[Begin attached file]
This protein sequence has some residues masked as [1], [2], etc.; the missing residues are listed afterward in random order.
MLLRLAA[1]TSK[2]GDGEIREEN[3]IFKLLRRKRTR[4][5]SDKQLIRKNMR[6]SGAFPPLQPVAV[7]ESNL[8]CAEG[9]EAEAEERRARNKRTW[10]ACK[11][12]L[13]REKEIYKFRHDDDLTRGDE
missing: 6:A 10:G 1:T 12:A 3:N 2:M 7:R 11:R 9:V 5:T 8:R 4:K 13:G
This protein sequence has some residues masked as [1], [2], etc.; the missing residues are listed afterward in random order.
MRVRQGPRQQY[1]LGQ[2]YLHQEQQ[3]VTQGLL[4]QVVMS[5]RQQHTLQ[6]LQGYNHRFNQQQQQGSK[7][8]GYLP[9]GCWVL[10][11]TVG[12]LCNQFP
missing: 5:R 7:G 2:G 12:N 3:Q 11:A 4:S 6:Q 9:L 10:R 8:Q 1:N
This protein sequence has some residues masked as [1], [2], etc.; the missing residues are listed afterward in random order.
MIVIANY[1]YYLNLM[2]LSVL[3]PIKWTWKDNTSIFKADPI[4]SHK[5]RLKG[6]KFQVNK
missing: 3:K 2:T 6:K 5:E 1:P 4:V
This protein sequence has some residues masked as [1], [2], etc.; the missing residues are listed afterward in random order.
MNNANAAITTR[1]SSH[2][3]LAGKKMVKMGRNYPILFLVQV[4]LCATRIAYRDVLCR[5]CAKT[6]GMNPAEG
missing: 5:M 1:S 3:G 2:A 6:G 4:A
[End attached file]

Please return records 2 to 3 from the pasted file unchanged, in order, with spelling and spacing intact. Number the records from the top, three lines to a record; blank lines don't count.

This protein sequence has some residues masked as [1], [2], etc.; the missing residues are listed afterward in random order.
MRVRQGPRQQY[1]LGQ[2]YLHQEQQ[3]VTQGLL[4]QVVMS[5]RQQHTLQ[6]LQGYNHRFNQQQQQGSK[7][8]GYLP[9]GCWVL[10][11]TVG[12]LCNQFP
missing: 5:R 7:G 2:G 12:N 3:Q 11:A 4:S 6:Q 9:L 10:R 8:Q 1:N
This protein sequence has some residues masked as [1], [2], etc.; the missing residues are listed afterward in random order.
MIVIANY[1]YYLNLM[2]LSVL[3]PIKWTWKDNTSIFKADPI[4]SHK[5]RLKG[6]KFQVNK
missing: 3:K 2:T 6:K 5:E 1:P 4:V